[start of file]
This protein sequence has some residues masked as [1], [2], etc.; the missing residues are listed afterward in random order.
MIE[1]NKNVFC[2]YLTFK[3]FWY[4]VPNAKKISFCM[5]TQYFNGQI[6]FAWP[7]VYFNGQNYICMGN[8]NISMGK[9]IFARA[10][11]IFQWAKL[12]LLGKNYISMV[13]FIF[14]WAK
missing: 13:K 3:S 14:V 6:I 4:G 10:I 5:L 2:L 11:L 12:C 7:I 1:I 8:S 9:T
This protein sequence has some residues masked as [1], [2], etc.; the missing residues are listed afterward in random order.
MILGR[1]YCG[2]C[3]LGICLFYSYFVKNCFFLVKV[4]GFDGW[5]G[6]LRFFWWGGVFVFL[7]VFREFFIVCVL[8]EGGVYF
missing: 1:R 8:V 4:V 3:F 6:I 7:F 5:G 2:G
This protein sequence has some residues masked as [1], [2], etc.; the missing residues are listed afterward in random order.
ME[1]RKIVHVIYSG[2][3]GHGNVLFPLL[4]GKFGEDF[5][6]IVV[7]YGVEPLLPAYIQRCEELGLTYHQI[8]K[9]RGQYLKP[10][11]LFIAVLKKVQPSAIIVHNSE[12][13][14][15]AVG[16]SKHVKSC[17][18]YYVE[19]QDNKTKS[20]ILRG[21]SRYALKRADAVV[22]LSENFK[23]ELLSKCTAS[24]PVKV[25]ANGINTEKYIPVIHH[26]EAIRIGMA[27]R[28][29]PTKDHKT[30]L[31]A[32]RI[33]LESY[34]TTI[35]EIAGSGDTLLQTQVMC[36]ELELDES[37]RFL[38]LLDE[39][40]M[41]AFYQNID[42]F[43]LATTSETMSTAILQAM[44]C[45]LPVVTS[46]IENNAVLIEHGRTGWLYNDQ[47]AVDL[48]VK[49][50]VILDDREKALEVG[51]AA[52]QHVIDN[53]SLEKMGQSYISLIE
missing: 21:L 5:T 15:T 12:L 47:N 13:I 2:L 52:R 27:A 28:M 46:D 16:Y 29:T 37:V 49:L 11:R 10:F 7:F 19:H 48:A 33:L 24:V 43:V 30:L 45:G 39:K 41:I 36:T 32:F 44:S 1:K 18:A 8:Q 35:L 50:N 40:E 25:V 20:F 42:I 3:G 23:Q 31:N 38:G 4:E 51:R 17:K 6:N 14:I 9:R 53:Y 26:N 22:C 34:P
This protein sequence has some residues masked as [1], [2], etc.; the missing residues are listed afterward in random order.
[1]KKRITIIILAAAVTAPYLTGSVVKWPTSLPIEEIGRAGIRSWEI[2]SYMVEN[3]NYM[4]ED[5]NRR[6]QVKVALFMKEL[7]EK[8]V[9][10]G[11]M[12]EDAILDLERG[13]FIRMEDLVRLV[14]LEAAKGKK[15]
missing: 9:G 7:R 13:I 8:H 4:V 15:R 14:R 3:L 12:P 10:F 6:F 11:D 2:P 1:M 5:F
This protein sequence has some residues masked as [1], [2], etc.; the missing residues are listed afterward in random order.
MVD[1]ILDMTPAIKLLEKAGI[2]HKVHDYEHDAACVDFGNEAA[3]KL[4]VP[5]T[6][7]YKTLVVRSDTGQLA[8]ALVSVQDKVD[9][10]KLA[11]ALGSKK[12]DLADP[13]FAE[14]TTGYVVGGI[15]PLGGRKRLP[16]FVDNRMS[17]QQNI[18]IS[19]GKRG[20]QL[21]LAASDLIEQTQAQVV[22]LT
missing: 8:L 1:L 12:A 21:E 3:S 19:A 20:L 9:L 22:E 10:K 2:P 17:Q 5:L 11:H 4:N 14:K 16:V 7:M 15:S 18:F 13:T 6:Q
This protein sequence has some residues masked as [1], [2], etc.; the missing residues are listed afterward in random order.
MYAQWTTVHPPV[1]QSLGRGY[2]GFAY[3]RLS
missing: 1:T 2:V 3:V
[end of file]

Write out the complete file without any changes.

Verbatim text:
This protein sequence has some residues masked as [1], [2], etc.; the missing residues are listed afterward in random order.
MIE[1]NKNVFC[2]YLTFK[3]FWY[4]VPNAKKISFCM[5]TQYFNGQI[6]FAWP[7]VYFNGQNYICMGN[8]NISMGK[9]IFARA[10][11]IFQWAKL[12]LLGKNYISMV[13]FIF[14]WAK
missing: 13:K 3:S 14:V 6:I 4:G 10:I 5:L 2:L 11:L 12:C 7:I 1:I 8:S 9:T
This protein sequence has some residues masked as [1], [2], etc.; the missing residues are listed afterward in random order.
MILGR[1]YCG[2]C[3]LGICLFYSYFVKNCFFLVKV[4]GFDGW[5]G[6]LRFFWWGGVFVFL[7]VFREFFIVCVL[8]EGGVYF
missing: 1:R 8:V 4:V 3:F 6:I 7:F 5:G 2:G
This protein sequence has some residues masked as [1], [2], etc.; the missing residues are listed afterward in random order.
ME[1]RKIVHVIYSG[2][3]GHGNVLFPLL[4]GKFGEDF[5][6]IVV[7]YGVEPLLPAYIQRCEELGLTYHQI[8]K[9]RGQYLKP[10][11]LFIAVLKKVQPSAIIVHNSE[12][13][14][15]AVG[16]SKHVKSC[17][18]YYVE[19]QDNKTKS[20]ILRG[21]SRYALKRADAVV[22]LSENFK[23]ELLSKCTAS[24]PVKV[25]ANGINTEKYIPVIHH[26]EAIRIGMA[27]R[28][29]PTKDHKT[30]L[31]A[32]RI[33]LESY[34]TTI[35]EIAGSGDTLLQTQVMC[36]ELELDES[37]RFL[38]LLDE[39][40]M[41]AFYQNID[42]F[43]LATTSETMSTAILQAM[44]C[45]LPVVTS[46]IENNAVLIEHGRTGWLYNDQ[47]AVDL[48]VK[49][50]VILDDREKALEVG[51]AA[52]QHVIDN[53]SLEKMGQSYISLIE
missing: 21:L 5:T 15:T 12:L 47:N 13:I 2:L 52:R 27:A 28:M 46:D 16:Y 29:T 37:V 49:L 11:R 10:F 7:F 19:H 48:A 33:L 24:V 43:V 30:L 45:G 39:K 41:I 36:T 32:F 44:S 1:K 18:A 8:Q 35:L 50:N 40:E 25:V 20:F 42:I 3:G 23:Q 31:N 38:G 4:E 51:R 17:K 6:N 14:I 9:R 53:Y 26:N 22:C 34:P
This protein sequence has some residues masked as [1], [2], etc.; the missing residues are listed afterward in random order.
[1]KKRITIIILAAAVTAPYLTGSVVKWPTSLPIEEIGRAGIRSWEI[2]SYMVEN[3]NYM[4]ED[5]NRR[6]QVKVALFMKEL[7]EK[8]V[9][10]G[11]M[12]EDAILDLERG[13]FIRMEDLVRLV[14]LEAAKGKK[15]
missing: 9:G 7:R 13:I 8:H 4:V 15:R 14:R 3:L 12:P 10:F 6:F 11:D 2:P 1:M 5:F
This protein sequence has some residues masked as [1], [2], etc.; the missing residues are listed afterward in random order.
MVD[1]ILDMTPAIKLLEKAGI[2]HKVHDYEHDAACVDFGNEAA[3]KL[4]VP[5]T[6][7]YKTLVVRSDTGQLA[8]ALVSVQDKVD[9][10]KLA[11]ALGSKK[12]DLADP[13]FAE[14]TTGYVVGGI[15]PLGGRKRLP[16]FVDNRMS[17]QQNI[18]IS[19]GKRG[20]QL[21]LAASDLIEQTQAQVV[22]LT
missing: 8:L 1:L 12:A 21:E 3:S 19:A 20:L 9:L 22:E 10:K 2:P 17:Q 5:L 11:H 4:N 14:K 16:V 7:M 15:S 18:F 13:T 6:Q
This protein sequence has some residues masked as [1], [2], etc.; the missing residues are listed afterward in random order.
MYAQWTTVHPPV[1]QSLGRGY[2]GFAY[3]RLS
missing: 1:T 2:V 3:V